St. Cloud’s Beaver Island Brewing created their Tip Up Winter Ale “To encompass the joys of a Minnesota winter,” which naturally includes ice fishing. Tip Up is the embodiment of four select malts and fresh hops grown right down the road in Clear Lake, MN at RF Doering Farms. A late kettle addition of young Minnesota spruce tips finishes this German-inspired ale with a lingering delight. But be careful you Northlanders… at ABV 7.3%, too many Tip Ups might tip you over.

Summit Winter Ale

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At the St. Paul Winter Carnival in 1986, skilled craftsmen and women built one of the most stunning ice palaces ever conceived. Lit up at night, it was a sight to behold, and more than one proud Minnesotan marveled at it while enjoying a new beer that had just broken onto the scene that same year: Summit Brewing Company

32 years have passed; the Winter Carnival is still a major celebration in Minnesota, and Summit continues their mission of crafting honest ales for people who love beer. Of their Winter Ale, the folks at Summit promise that it’s “As comforting as a down blanket, and way better tasting.” So true, and not surprising that it scored “Best of the Midwest” in the U.S. Beer Tasting Championships - twice! Winter Ale has a toasted malt flavor with hints of espresso, caramel, black cherry, cocoa and a dash of hop spice. “It’ll warm your cockles. Whatever those are,” Summit says.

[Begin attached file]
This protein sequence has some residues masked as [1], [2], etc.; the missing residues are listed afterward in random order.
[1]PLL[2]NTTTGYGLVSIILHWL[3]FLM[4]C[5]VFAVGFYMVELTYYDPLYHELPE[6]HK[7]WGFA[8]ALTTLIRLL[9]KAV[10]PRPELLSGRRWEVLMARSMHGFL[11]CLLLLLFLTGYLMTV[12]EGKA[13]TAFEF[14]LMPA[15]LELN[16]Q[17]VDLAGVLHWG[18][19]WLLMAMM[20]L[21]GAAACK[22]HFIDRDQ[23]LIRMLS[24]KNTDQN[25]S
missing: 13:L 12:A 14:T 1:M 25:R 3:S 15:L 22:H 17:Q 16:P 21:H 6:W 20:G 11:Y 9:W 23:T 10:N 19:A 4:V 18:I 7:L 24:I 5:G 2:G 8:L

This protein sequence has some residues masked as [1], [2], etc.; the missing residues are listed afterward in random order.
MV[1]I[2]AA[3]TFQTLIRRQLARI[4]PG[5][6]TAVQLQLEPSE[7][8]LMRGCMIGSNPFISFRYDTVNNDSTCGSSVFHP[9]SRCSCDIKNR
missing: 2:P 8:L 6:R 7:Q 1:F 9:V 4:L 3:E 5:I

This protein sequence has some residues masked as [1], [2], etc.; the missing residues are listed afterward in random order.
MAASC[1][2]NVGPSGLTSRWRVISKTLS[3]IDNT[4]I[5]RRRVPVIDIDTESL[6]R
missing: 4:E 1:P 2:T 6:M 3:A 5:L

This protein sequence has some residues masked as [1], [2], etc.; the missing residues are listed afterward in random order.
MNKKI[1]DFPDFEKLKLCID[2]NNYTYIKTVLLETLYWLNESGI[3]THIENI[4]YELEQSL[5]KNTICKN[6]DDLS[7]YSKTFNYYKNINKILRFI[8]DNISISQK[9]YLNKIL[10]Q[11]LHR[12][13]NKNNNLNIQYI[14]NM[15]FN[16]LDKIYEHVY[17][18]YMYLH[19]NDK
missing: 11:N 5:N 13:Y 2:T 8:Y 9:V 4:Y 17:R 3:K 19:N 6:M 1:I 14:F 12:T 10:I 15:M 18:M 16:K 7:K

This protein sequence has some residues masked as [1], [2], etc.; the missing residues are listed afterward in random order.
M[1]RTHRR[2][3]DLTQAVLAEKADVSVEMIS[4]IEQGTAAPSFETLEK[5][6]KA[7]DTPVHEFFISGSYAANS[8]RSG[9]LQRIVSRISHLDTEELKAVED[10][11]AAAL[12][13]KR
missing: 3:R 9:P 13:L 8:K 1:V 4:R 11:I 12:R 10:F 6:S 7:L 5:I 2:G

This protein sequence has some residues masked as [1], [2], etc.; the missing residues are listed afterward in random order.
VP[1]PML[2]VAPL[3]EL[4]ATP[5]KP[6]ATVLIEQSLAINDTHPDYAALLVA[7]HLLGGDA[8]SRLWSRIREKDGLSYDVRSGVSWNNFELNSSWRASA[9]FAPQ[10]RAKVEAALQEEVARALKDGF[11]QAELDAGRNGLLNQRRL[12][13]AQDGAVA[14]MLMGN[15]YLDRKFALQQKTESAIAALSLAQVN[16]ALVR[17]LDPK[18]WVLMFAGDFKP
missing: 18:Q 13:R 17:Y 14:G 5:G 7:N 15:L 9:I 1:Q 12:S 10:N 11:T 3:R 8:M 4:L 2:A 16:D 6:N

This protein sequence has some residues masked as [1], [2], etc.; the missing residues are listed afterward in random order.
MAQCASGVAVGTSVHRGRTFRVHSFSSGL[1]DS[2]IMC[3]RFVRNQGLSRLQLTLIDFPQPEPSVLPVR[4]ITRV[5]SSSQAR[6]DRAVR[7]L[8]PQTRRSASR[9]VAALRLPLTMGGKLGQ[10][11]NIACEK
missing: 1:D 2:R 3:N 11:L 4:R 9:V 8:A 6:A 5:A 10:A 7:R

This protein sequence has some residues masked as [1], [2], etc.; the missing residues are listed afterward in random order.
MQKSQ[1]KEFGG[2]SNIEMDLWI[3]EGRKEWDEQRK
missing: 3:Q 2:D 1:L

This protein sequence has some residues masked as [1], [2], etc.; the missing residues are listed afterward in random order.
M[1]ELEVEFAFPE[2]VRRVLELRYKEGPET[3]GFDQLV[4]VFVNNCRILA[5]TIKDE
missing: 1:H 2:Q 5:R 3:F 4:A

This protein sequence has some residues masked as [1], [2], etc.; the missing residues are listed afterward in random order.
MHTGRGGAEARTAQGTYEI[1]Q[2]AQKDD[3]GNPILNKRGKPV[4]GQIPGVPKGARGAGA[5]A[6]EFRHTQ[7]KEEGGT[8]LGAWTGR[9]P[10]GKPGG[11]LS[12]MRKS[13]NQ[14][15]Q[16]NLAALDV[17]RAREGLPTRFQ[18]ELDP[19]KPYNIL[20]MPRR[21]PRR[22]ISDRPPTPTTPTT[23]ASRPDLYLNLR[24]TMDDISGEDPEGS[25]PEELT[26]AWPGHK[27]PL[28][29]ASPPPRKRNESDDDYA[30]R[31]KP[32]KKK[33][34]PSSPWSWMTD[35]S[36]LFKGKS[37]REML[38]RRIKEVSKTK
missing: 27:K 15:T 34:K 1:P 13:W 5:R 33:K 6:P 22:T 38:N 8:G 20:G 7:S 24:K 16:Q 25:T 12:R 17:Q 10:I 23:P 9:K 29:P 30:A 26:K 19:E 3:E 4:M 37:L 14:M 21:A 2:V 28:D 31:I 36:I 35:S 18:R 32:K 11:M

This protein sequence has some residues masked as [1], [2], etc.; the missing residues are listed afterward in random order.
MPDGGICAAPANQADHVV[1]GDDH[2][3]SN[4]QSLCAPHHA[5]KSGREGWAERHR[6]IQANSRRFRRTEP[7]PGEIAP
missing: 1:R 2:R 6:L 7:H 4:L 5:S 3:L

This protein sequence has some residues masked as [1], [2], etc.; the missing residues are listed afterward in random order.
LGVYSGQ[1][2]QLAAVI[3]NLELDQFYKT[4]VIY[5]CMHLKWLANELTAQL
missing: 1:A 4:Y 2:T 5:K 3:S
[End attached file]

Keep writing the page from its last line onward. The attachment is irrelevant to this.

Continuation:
Six Brews That Rise to the Top when Temperatures Drop

Third Street Sugar Shack

A monk drove his spile into a Sugar Maple at Saint John’s Abbey in Collegeville, MN. It immediately began pouring crystal-clear sweetness destined for greatness. The yield from that tree and others would later make its way to the “Sugar Shack” at St. John’s Abbey, where the monks use their secret techniques to turn Minnesota sap into the most heavenly maple syrup on earth.

Those monks are such nice guys that they agreed to give Third Street Brewhouse exclusive rights to their maple syrup. It’s the pivotal ingredient in Third Street Sugar Shack – a deep red-black sweet stout that looks as rich as it tastes. It hits the taste buds with the right hint of bitter, then finishes with that marvelous maple. For you hunters, it’s a natural companion to a venison feast, so make sure to have some on hand.